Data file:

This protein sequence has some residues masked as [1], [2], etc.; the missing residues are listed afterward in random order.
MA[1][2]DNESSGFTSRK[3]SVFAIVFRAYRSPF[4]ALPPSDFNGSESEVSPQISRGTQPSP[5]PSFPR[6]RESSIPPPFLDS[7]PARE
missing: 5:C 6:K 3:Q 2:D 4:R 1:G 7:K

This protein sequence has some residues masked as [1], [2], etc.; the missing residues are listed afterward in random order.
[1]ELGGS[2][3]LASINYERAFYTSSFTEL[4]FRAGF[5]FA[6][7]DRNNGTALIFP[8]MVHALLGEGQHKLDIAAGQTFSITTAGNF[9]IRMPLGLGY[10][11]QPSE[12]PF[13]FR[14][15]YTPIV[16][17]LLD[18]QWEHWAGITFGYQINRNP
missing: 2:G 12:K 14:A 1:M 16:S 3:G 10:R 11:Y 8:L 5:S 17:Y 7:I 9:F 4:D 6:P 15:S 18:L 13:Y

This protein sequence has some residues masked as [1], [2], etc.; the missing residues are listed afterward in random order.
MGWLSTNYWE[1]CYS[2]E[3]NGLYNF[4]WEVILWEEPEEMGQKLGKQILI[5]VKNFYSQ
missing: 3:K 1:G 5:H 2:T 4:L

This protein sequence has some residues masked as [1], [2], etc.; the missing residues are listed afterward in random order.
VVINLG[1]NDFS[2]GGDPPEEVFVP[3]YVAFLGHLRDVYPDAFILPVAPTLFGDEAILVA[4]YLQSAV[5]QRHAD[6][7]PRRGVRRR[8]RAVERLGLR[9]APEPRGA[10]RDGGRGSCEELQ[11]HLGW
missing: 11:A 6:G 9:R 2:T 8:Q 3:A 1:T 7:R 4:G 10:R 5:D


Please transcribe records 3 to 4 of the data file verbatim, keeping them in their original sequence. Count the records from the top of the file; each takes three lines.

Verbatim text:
This protein sequence has some residues masked as [1], [2], etc.; the missing residues are listed afterward in random order.
MGWLSTNYWE[1]CYS[2]E[3]NGLYNF[4]WEVILWEEPEEMGQKLGKQILI[5]VKNFYSQ
missing: 3:K 1:G 5:H 2:T 4:L

This protein sequence has some residues masked as [1], [2], etc.; the missing residues are listed afterward in random order.
VVINLG[1]NDFS[2]GGDPPEEVFVP[3]YVAFLGHLRDVYPDAFILPVAPTLFGDEAILVA[4]YLQSAV[5]QRHAD[6][7]PRRGVRRR[8]RAVERLGLR[9]APEPRGA[10]RDGGRGSCEELQ[11]HLGW
missing: 11:A 6:G 9:R 2:T 8:Q 3:A 1:T 7:R 4:G 10:R 5:D